RE: Scotsman @ 24 – Maybe but I doubt it. $20 gas without salary inflation will topple any government independent of political color. The gov can control a lot but oil prices are not in the hands of friends. I doubt the FED will allow inflation enough to spike energy prices to a level where goverments will fall. And inflation can be controlled much easier than deflation. Just raise interest rate to a couple of hundred percent and inflation is gone in a day.

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  26. Macro Investor

    RE: Scotsman @ 24

    Hello Mr. Giddy Bull, default is deflationary. Big time.

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  27. Macro Investor

    By The Tim @ 1:

    I have no idea how comments got closed on this thread. That was definitely not intentional. Sorry about that, and thanks to Kary for the email letting me know of the error.

    Thank goodness you fixed it, Tim. Kary was getting the shakes.

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  28. David Losh

    I’m surprised this selling season isn’t getting more discussion.

    We have buyers who should feel more confident than they did last year, and listed properties are 4,000, compare to 7,000 last year. That is more buyer ability with fewer properties to choose from.

    That kind of seems like a bubble to me.

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  29. David Losh

    RE: Scotsman @ 24

    You’ve pointed out, repeatedly, that we can’t print any more.

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  30. Scotsman

    RE: Macro Investor @ 27

    “default is deflationary. Big time”

    Personal and business- yes, with qualifications. But if the .gov/treasury defaults that’s highly inflationary. Suddenly we have all the extra dollars created by monetization and t-bill sales floating around out there in the economy without an offsetting debt or liability. It yields the same result as just printing up a few trillion in bills and throwing them out on the street.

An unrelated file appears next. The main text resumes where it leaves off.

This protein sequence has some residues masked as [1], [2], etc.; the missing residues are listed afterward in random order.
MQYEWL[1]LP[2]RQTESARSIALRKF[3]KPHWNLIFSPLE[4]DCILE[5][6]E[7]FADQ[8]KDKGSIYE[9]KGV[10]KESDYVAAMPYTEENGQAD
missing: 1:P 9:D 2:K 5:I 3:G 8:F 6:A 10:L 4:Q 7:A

I’ll cut ya some slack Mr. Permabear because it’s not that intuitive- but think about it for a while, then get back to us.

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  31. Scotsman

    RE: David Losh @ 30

    Still true. It’s like pointing out that you shouldn’t drink anymore after having already put away a fifth this evening. But you can’t stop, so you keep drinking. There’s what you should do, what you can’t do, what you won’t do, and what you’ll just continue to do. got it? ;-)

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  32. whatsmyname

    By MichaelB @ 22:

    Flatlining or “Freefalling”? ala Jerry McGuire…

    http://www.wcrer.wsu.edu/ 6.6% of homes seriously delinquent. http://www.wcrer.wsu.edu/WSHM/2011Q4/2011Q4-Snapshot.pdf Prices dropped 9.1% in Washington State last year…!

    Awesome chart! I’m going to use it too. If only I’d bought in Columbia County – prices there were up 116%.

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  33. Kary L. Krismer

    The inventory does not seem to be rebuilding at all. We’re likely to have a record low inventory (going back to 2000) at the end of April, per the chart above.